The best-laid plans will come unglued as soon as a swing bridge doesn’t swing or a storm suddenly appears. Or as in our case this year, one of our dogs, 2 days before we were supposed to leave our winter port, blew out her knee and needed surgery. Oh well.
7. Be Flexible
It helps to be flexible in everything — on a boat or on solid ground. And isn’t that true of life generally?
8. You Really Don’t Need That Much Stuff
You can live quite comfortably without a lot of stuff. If you can’t face completely downsizing, get a storage unit, then live on the boat and find out what works and what doesn’t. Do you really need a crockpot and an Instapot? Then trade things back and forth between the boat and storage unit.
9. Go Green, If You Can
If you are good with electrical things, it is possible to be almost completely “green” utilizing solar and wind-generated power. Most boats usually have to run the generator at some point, but it is kept to a minimum. But you can have a microwave, electric kettle, fridge, freezer, and so on.
10. Boating With Pets Is Doable, But There Are Some Challenges
We acquired our first pets, two 70-pound dogs, as we transitioned onto the boat, so the dogs have adapted really well to sea life. They love the water, so we have not encouraged them to jump in from the boat when we are at anchor, or even off the dock when we are in a marina.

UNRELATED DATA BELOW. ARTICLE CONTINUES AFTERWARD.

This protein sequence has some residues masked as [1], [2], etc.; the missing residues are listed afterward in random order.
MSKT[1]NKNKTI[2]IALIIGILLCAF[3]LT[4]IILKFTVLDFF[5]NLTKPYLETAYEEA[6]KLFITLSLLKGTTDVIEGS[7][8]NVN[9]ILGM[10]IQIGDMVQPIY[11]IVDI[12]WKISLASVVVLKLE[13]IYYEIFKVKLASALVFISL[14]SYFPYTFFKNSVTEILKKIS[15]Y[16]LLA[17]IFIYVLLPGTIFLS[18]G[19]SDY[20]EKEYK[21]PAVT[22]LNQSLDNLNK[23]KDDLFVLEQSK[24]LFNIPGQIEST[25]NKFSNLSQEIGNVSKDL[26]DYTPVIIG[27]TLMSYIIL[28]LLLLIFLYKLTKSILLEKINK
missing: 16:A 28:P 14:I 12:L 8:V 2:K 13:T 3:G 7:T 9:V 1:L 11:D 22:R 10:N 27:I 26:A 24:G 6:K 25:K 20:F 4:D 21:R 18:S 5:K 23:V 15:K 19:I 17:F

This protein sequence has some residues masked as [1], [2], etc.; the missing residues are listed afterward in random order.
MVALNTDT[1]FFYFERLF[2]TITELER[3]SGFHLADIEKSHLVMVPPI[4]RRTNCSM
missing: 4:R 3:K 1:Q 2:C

They will both do their business on board, but obviously prefer to use grass and dry land whenever possible. Our biggest headache with them is when they need veterinarian care. We don’t own a car, so we have to rely on courtesy cars from marinas or even friends’ cars. We have visited probably six or seven different veterinarian clinics up and down the East Coast.
11. It’s Actually Pretty Easy To Stay Connected
We have internet and cell phones, so we can communicate as much as our family wants. We tell the family our cruising plans and let them know when we arrive at our destinations. It’s not lonely. There are plenty of other cruisers, but quiet time is also wonderful.
12. Dip Your Toes In Before Jumping Head-First
If you haven’t boated before but are rather tempted by the idea, charter a boat of a similar size first. Join a boat club and cruise with other people to get a feel for whether or not it might be something you want to commit to. Like anything, buying a boat is easy. Maintaining and selling is not as easy. Do lots of research; ask lots of questions. Would I have done it any differently? Absolutely not. I love this life.
13. It’s All Worth It
Dolphins. The stars at night. Fresh air. Being able to change our scenery. The people and characters we meet. Visiting places from the water always gives a different perspective of a harbor town. I love this life.
We have been on this boat now for 5 years. She was and still is a project. My husband, Paul, is constantly thinking of ways to improve efficiency. All things being equal, he won’t sell her until he is finished tinkering, so we’ll have her for at least several more years. Whether we buy another boat or a dirt home, who knows? I suppose it depends on our health. And as to where? No idea — we’re still doing the research.